Rodolfo Acosta (composer)

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Rodolfo Acosta R. (born 1970) is a Colombian composer, performer, improviser and professor of music.


Born in Bogotá, Colombia in 1970, Acosta studied music theory and composition in Colombia, Uruguay, France, U.S.A., Mexico and the Netherlands, at institutions such as G.M.E.B., Fondation Royaumont, STEIM and Berklee College of Music. Among his most influential teachers are Coriún Aharonián, Graciela Paraskevaídis, Klaus Huber and Brian Ferneyhough.

Acosta's compositions have received prizes and other recognitions at national and international levels. His music - both acoustic and electroacoustic - has been presented in some thirty countries of the Americas, Europe and Asia, has been published in score form by El Mercurio magazine, Matiz Rangel Editores, the Ministry of Culture of Colombia and the Francisco José de Caldas District University, and on CD by Editorial Musical Sur, ACME (Colombian Association for Electroacoustic Music), Quindecim Recordings, IDCT (District Institute of Culture and Tourism), the Colombian-French Alliance, the FJC District University and the Secretariat of Culture, Recreation and Sports, the Ministry of Culture of Colombia, La Distritofónica, CCMC (Colombian Contemporary Music Circle), as well as independent productions.

Rodolfo Acosta[1][2] a founding member of CCMC (Colombian Contemporary Music Circle),[3] a non-profit association dedicated to the promotion and development of contemporary music in Colombia. He is the founder and director of Ensamble CG, a chamber ensemble formed in 1995 and dedicated to the performance of contemporary repertoire, with a special emphasis on Latin American and Colombian music, carrying out over 150 Colombian and World premieres. He is also founder and director of EMCA (ASAB Contemporary Music Ensemble), the longest-running contemporary music student group in Colombia. Since the early 1990s he has been actively involved in the experimental improvisation scene in Bogotá, both in free and conducted formats, performing with many local and foreign improvisers. Long-term projects within this field include Tangram and more recently, the B.O.I. (Bogotá Improvisers' Orchestra).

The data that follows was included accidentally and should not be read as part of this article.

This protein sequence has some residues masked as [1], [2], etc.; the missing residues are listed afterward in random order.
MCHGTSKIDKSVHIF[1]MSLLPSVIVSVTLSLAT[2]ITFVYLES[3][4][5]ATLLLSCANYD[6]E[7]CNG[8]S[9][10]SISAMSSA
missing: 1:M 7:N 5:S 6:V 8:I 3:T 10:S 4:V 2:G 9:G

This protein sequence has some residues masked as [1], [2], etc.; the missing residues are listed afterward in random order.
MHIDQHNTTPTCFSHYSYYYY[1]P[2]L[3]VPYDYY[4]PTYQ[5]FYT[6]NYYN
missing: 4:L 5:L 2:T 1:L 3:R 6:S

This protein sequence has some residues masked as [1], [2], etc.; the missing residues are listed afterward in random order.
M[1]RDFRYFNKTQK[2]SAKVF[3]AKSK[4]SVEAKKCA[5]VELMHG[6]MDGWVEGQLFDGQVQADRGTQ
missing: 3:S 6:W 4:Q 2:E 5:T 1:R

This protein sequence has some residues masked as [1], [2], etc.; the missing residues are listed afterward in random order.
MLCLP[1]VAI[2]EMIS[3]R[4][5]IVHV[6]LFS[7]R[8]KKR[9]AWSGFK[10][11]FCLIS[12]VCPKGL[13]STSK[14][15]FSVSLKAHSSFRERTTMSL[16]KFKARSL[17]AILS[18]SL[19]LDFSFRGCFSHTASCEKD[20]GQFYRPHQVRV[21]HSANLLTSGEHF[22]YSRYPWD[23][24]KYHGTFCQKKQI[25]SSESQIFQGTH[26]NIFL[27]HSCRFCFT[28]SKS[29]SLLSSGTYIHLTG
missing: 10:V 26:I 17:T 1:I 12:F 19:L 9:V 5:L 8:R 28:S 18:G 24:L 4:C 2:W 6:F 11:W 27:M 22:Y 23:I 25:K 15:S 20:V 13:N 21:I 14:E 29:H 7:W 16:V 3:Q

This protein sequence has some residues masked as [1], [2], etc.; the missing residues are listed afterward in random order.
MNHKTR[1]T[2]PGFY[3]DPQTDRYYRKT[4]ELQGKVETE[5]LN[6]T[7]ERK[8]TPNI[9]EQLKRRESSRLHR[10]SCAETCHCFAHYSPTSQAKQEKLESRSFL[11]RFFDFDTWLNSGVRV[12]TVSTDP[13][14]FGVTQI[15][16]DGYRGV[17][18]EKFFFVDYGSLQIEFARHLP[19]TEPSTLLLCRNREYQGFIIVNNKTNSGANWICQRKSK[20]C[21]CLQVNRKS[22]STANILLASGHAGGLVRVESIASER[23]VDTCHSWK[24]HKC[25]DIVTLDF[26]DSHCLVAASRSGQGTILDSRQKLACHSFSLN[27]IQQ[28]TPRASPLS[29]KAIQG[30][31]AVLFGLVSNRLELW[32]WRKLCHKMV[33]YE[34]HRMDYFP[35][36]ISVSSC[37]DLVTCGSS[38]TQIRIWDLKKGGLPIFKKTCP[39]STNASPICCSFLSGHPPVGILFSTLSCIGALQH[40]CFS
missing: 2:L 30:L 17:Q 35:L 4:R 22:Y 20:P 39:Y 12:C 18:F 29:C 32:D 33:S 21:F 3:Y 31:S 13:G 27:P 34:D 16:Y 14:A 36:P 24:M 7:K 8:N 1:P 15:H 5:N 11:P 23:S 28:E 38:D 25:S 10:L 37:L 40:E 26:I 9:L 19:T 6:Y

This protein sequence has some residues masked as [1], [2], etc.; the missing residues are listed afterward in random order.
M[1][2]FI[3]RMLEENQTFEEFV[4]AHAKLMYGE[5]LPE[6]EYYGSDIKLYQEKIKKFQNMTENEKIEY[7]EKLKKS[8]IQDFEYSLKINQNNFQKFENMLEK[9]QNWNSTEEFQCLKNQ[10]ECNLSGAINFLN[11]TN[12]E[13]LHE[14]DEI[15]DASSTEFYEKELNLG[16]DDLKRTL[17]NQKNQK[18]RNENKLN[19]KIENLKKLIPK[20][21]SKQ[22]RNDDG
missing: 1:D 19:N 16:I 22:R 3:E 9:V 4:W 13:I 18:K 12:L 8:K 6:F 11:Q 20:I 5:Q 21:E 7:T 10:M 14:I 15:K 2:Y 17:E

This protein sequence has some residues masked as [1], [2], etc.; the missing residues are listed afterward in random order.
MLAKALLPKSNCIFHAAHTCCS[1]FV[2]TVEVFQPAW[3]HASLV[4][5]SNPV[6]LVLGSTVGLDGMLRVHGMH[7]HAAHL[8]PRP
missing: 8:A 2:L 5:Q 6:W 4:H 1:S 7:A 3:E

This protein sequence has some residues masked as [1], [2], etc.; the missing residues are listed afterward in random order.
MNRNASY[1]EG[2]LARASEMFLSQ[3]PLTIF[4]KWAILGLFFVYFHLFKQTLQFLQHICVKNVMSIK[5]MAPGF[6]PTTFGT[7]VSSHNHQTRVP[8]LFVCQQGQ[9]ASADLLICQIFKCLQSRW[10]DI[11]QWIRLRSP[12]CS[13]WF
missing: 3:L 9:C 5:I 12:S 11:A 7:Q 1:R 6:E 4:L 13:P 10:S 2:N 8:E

He is professor of music at the District University's ASAB School of Arts, as well as at the Central University's School of Music, both in Bogotá. Likewise, he teaches in the Masters in Literary and Musical Studies of the Mexican/North American Institute of Cultural Relations in Monterrey, Mexico. His main fields of interest in teaching are: composition, history, theory and analysis, as well as performance of contemporary and experimental music. He has been professor and lecturer in these fields at different universities and conservatories throughout the Americas and Europe.

Finally, Acosta is a member of the editorial committee of " Cuadernos de Música, Artes Visuales y Artes Escénicas" of the Pontificia Universidad Javeriana. His own research and analytical texts have been published in books (such as the "Gran Enciclopedia de Colombia", published by Círculo de Lectores/El Tiempo[4]), periodicals (such as “A Contratiempo”, published by the Music Documentation Center of the National Library of Colombia) and web pages (such as the influential "latinoamérica música"[5]).

Academic research[edit]

General references[edit]

  1. ^ Arias, Ricardo (1998). "From the Margins of the Periphery: Music and Technology at the Outskirts of the West: A Personal View". Leonardo Music Journal. 8 (Ghosts and Monsters: Technology and Personality in Contemporary Music): 49–54. doi:10.2307/1513400. JSTOR 1513400. S2CID 191402908.
  2. ^ Cuellar Camargo, Lucio Edilberto (2000). "The Development of Electroacoustic Music in Colombia, 1965-1999: An Introduction". Leonardo Music Journal. 10: 7–12. doi:10.1162/096112100570549. S2CID 57572179.
  3. ^ "Rodolfo Acosta R." CCMC, Círculo Colombiano de Música Contemporánea. (in Spanish). Retrieved 2020-05-21.
  4. ^ Restrepo, Rodolfo Acosta. "Música académica contemporánea en Colombia desde el final de los ochenta". {{cite journal}}: Cite journal requires |journal= (help)
  5. ^ Acosta R., Rodolfo (2010). "Nymphes des bois". latinoamerica musica. Retrieved 2020-05-21.

External links[edit]